Ephemeral Firefox as a Site-Specific Browser (3/3)

Site-Specific Ephemeral Firefox featured image showing a firewall between the facebook and firefox icons

This article is a part 3/3 of a series describing how to setup an Ephemeral Firefox session as a Site-Specific Browser. The ultimate goal is to be able to have a self-destructing browsing session that can only access a single company’s services, such as Google or Facebook.

After setting up the Site-Specific Ephemeral Firefox Browser, you can then blacklist services designated to your Site-Specific browser(s) (such as Google or Facebook) from your main browser. This significantly improves your ability to browse the internet without your activity being tracked by these companies — leaving your sensitive data vulnerable to being stolen by hackers.


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Ephemeral Firefox with Extensions (2/3)

icon of ephemeral firefox with icons of popular extensions below it

I recently posted about how to create a sandboxed firefox profile to compartmentalize (and shred) your firefox browsing history in an Ephemeral Firefox session. But so far I’ve only covered how to create a simple vanilla firefox profile. What if you want your Ephemeral Firefox to include a few basic extensions?

This post will cover how to add extensions to your Ephemeral Firefox profile.


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Howto Guide: Whole House VPN with Ubiquiti + Cryptostorm (netflix safe!)

This post will describe what hardware to buy & how to configure it so that you have 2 wireless networks in your house: One that seamlessly forces all of the traffic on that network through a VPN–and one that connects to the Internet normally . When finished, the internet activity for any device connected to the first network will be entirely encrypted so that the ISP cannot see which websites are visited*, what software you use, and what information you send & receive on the internet.

* Assuming your config doesn’t leak DNS; see improvements section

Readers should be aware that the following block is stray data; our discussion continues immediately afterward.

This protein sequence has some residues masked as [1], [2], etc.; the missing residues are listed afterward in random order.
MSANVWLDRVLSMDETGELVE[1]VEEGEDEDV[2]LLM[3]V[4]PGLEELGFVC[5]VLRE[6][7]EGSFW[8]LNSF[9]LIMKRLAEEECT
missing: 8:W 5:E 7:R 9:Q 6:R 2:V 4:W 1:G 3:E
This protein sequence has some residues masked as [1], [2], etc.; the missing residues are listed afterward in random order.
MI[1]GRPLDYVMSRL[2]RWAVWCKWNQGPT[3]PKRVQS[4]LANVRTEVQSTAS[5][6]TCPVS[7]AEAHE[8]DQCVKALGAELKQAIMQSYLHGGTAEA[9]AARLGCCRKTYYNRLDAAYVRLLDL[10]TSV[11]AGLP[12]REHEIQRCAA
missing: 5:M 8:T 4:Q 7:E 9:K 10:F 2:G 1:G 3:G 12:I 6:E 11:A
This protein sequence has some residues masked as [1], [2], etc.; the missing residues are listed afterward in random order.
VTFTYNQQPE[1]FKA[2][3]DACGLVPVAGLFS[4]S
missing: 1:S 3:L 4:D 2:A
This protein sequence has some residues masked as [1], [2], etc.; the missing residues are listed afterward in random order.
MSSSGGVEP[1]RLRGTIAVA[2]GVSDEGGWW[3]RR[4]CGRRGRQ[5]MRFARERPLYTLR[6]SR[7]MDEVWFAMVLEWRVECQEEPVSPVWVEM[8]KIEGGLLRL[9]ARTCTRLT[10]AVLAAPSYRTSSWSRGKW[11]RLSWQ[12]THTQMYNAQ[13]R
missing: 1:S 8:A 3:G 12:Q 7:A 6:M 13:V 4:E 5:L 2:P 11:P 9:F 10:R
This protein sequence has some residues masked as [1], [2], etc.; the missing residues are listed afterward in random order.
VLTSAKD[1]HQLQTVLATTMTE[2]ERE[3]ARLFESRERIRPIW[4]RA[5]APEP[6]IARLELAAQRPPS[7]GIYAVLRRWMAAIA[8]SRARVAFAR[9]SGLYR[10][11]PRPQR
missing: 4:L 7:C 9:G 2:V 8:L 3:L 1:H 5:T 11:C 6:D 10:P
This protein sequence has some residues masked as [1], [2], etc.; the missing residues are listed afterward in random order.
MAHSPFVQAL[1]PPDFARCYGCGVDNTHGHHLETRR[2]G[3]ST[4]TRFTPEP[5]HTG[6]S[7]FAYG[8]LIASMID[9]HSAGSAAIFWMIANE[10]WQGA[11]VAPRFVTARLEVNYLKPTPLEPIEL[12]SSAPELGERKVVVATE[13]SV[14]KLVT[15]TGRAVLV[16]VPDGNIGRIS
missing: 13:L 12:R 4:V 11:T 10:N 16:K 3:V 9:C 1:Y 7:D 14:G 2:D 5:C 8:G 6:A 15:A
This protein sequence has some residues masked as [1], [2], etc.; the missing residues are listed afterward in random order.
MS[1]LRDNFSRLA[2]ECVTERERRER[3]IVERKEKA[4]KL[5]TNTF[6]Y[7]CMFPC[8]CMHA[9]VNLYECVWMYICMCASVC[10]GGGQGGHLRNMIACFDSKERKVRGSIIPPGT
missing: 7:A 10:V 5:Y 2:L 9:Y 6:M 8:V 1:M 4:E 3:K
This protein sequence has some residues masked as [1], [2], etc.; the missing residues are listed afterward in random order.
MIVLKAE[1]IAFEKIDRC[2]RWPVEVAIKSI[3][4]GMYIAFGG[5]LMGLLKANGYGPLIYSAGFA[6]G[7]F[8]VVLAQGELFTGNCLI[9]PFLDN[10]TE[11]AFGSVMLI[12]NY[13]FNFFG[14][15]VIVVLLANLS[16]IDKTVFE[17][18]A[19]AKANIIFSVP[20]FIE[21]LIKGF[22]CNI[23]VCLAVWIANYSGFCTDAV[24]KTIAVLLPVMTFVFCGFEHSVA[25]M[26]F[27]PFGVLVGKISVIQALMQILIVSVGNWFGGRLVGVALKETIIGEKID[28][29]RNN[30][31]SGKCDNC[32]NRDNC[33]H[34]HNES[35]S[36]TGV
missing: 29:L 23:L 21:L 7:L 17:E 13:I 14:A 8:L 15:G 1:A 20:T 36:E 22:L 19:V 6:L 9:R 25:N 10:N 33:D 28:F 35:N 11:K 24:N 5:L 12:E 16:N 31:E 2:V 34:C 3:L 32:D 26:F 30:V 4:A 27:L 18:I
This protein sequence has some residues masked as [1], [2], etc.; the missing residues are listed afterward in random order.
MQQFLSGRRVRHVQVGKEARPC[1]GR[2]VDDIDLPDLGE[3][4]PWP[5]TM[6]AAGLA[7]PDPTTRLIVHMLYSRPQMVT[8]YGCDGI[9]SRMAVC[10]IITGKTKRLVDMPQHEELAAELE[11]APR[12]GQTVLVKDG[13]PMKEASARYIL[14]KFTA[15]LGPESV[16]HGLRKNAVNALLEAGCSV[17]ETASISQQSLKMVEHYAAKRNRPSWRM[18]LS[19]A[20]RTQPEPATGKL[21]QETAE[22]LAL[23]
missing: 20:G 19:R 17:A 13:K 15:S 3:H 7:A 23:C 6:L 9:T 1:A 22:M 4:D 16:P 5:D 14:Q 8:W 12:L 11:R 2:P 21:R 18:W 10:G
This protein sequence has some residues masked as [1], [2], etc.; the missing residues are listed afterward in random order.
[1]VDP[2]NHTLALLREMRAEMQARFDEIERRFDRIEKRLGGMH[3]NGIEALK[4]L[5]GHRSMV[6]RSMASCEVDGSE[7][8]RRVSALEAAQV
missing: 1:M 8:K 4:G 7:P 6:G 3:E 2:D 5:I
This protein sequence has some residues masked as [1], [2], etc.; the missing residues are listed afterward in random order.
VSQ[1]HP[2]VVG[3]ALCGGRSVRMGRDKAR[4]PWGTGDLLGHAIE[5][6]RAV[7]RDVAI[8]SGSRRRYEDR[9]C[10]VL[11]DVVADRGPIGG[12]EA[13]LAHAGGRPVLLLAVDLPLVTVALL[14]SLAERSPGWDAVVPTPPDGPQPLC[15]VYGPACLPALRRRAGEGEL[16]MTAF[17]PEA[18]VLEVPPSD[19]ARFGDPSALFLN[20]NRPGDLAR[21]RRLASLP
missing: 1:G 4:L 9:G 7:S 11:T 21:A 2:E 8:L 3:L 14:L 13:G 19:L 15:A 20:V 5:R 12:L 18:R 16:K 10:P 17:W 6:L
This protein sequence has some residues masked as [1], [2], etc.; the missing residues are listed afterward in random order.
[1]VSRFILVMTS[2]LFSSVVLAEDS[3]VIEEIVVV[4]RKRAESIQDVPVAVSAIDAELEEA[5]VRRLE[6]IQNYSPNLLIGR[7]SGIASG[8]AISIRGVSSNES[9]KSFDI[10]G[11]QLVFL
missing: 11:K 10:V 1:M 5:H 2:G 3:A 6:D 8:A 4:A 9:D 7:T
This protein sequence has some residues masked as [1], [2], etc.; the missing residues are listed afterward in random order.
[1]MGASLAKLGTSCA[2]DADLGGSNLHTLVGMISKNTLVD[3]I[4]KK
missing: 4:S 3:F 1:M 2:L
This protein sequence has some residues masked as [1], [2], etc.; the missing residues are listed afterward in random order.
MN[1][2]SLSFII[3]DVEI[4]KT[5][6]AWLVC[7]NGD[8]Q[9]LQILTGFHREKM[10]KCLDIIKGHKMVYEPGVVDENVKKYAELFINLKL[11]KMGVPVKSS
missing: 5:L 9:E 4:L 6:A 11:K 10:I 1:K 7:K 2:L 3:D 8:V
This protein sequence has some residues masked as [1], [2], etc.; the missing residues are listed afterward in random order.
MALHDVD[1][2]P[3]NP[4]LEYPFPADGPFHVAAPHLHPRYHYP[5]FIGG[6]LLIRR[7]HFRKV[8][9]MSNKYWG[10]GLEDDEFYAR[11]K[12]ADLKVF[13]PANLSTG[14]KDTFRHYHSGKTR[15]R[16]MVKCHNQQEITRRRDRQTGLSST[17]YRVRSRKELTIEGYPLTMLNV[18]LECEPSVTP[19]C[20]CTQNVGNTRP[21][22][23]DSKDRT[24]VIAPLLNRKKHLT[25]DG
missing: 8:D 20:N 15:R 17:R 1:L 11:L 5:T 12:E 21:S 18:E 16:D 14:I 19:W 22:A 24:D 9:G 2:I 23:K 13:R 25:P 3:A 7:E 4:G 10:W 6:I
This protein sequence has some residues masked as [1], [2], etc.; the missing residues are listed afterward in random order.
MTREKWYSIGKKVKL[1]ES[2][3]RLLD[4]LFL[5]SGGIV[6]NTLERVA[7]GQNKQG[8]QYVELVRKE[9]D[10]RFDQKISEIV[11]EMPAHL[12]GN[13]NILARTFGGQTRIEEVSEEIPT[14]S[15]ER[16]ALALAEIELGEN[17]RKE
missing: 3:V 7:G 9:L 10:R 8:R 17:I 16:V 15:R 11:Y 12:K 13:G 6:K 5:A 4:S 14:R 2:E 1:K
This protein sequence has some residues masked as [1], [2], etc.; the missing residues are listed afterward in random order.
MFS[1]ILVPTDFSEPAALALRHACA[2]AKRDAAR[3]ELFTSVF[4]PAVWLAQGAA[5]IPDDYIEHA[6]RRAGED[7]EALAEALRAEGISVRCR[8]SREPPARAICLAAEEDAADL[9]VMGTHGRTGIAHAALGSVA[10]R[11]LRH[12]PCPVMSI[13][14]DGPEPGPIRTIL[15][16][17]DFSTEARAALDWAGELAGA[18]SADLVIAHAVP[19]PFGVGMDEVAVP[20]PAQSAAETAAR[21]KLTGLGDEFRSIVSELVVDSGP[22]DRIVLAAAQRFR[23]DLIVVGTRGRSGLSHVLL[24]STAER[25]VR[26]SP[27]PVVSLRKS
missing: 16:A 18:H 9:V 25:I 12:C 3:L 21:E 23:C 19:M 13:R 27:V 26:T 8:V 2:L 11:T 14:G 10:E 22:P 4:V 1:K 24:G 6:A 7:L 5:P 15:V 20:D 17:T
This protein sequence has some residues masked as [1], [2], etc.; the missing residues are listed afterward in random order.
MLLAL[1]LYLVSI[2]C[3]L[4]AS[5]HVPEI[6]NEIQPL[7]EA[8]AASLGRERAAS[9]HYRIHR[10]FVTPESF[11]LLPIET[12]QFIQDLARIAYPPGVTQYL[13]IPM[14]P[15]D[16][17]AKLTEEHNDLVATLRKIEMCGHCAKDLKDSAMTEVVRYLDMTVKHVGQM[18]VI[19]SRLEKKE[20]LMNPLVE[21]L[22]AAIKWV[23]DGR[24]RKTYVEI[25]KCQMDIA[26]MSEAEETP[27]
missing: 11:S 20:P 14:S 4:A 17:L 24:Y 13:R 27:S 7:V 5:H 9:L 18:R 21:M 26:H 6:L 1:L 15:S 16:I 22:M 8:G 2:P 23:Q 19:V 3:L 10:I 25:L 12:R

Update 2017-08-25: Added “kill switch” firewall rule that prevents LAN traffic from escaping to the ISP unless it passed through the VPN’s vtun0 interface first. Following this change, if the VPN connection is down, the internet will not be accessible (as desired) over the ‘home’ wifi network (without this, the router bypasses the VPN by sending the packets straight to the ISP–giving a false sense of privacy).

Why

In April 2017, Trump signed Bill S.J.Res.34, which repeals the Broadband Consumer Privacy Proposal from October 2016. This enormous step backwards permits anyone’s ISP to sell their Internet activity. The EFF put it best:

companies
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Browsing without being tracked via Fingerprinting

Your browser aggrigates a *lot* of data about your computer, and it won’t hesitate to provide all of this data to a nosy web site. In fact, if a website requests a large dataset of your computer’s configuration, concatinates it together, and passes it through a hash function, the resulting hash can be farily unique.

This procedure can be done (and is done) on seperate websites to track users and their activity across multiple websites. If the same procedure [get data, concatenate, hash()] produces the same hash value when done on 2 seperate websites, the website can be fairly certain that you’re the same user. This technique for tracking users is known as Browser Fingerprinting.

Just to get an idea of how effective this is, here’s an excerpt from the above-linked article:

[The EFF] found that, over their study of around 1 million visits to their study website, 83.6% of the browsers seen had a unique fingerprint; among those with Flash or Java enabled, 94.2%. This does not include cookies!

You can test the uniqueness of your browser’s “fingerprint” using this handy EFF tool.

There is a really great document descirbing techniques that could be used to prevent
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